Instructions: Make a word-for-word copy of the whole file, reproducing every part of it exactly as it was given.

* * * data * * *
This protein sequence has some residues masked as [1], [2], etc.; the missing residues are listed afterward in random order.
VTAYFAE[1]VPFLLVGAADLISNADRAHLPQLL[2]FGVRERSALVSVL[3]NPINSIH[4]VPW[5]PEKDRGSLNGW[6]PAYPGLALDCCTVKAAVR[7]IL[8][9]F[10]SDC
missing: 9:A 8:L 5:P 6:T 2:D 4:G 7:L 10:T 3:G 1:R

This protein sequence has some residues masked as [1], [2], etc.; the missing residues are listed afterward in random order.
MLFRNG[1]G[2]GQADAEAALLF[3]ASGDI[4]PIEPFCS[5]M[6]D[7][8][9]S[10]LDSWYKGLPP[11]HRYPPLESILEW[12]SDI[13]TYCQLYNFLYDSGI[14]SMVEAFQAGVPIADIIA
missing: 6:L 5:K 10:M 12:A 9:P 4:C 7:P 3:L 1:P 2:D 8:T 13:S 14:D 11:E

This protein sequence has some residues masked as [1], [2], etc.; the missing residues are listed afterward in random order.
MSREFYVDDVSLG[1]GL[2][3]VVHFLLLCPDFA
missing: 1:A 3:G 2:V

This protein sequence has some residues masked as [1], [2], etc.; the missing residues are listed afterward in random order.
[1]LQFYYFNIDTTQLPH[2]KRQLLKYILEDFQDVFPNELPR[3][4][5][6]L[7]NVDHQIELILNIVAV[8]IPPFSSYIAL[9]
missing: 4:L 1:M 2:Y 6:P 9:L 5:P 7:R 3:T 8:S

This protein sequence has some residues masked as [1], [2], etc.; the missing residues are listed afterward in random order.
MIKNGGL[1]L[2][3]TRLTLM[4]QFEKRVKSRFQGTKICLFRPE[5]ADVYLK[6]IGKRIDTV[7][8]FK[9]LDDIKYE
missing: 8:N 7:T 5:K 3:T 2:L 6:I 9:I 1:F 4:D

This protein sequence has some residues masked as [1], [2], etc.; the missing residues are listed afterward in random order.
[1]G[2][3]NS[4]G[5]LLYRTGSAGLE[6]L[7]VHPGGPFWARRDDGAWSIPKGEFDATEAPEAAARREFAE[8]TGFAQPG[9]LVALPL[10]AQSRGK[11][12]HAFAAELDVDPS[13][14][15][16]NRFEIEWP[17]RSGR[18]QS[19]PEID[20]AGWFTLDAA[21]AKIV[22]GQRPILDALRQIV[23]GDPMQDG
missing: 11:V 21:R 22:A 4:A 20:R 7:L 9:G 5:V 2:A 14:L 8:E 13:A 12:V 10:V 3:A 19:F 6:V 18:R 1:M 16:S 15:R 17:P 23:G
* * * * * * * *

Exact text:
This protein sequence has some residues masked as [1], [2], etc.; the missing residues are listed afterward in random order.
VTAYFAE[1]VPFLLVGAADLISNADRAHLPQLL[2]FGVRERSALVSVL[3]NPINSIH[4]VPW[5]PEKDRGSLNGW[6]PAYPGLALDCCTVKAAVR[7]IL[8][9]F[10]SDC
missing: 9:A 8:L 5:P 6:T 2:D 4:G 7:L 10:T 3:G 1:R

This protein sequence has some residues masked as [1], [2], etc.; the missing residues are listed afterward in random order.
MLFRNG[1]G[2]GQADAEAALLF[3]ASGDI[4]PIEPFCS[5]M[6]D[7][8][9]S[10]LDSWYKGLPP[11]HRYPPLESILEW[12]SDI[13]TYCQLYNFLYDSGI[14]SMVEAFQAGVPIADIIA
missing: 6:L 5:K 10:M 12:A 9:P 4:C 7:P 3:L 1:P 2:D 8:T 13:S 14:D 11:E

This protein sequence has some residues masked as [1], [2], etc.; the missing residues are listed afterward in random order.
MSREFYVDDVSLG[1]GL[2][3]VVHFLLLCPDFA
missing: 1:A 3:G 2:V

This protein sequence has some residues masked as [1], [2], etc.; the missing residues are listed afterward in random order.
[1]LQFYYFNIDTTQLPH[2]KRQLLKYILEDFQDVFPNELPR[3][4][5][6]L[7]NVDHQIELILNIVAV[8]IPPFSSYIAL[9]
missing: 4:L 1:M 2:Y 6:P 9:L 5:P 7:R 3:T 8:S

This protein sequence has some residues masked as [1], [2], etc.; the missing residues are listed afterward in random order.
MIKNGGL[1]L[2][3]TRLTLM[4]QFEKRVKSRFQGTKICLFRPE[5]ADVYLK[6]IGKRIDTV[7][8]FK[9]LDDIKYE
missing: 8:N 7:T 5:K 3:T 2:L 6:I 9:I 1:F 4:D

This protein sequence has some residues masked as [1], [2], etc.; the missing residues are listed afterward in random order.
[1]G[2][3]NS[4]G[5]LLYRTGSAGLE[6]L[7]VHPGGPFWARRDDGAWSIPKGEFDATEAPEAAARREFAE[8]TGFAQPG[9]LVALPL[10]AQSRGK[11][12]HAFAAELDVDPS[13][14][15][16]NRFEIEWP[17]RSGR[18]QS[19]PEID[20]AGWFTLDAA[21]AKIV[22]GQRPILDALRQIV[23]GDPMQDG
missing: 11:V 21:R 22:A 4:A 20:R 7:L 9:G 5:V 2:A 14:L 8:E 13:A 12:V 10:V 3:A 19:F 6:V 18:R 1:M 16:S 15:R 17:P 23:G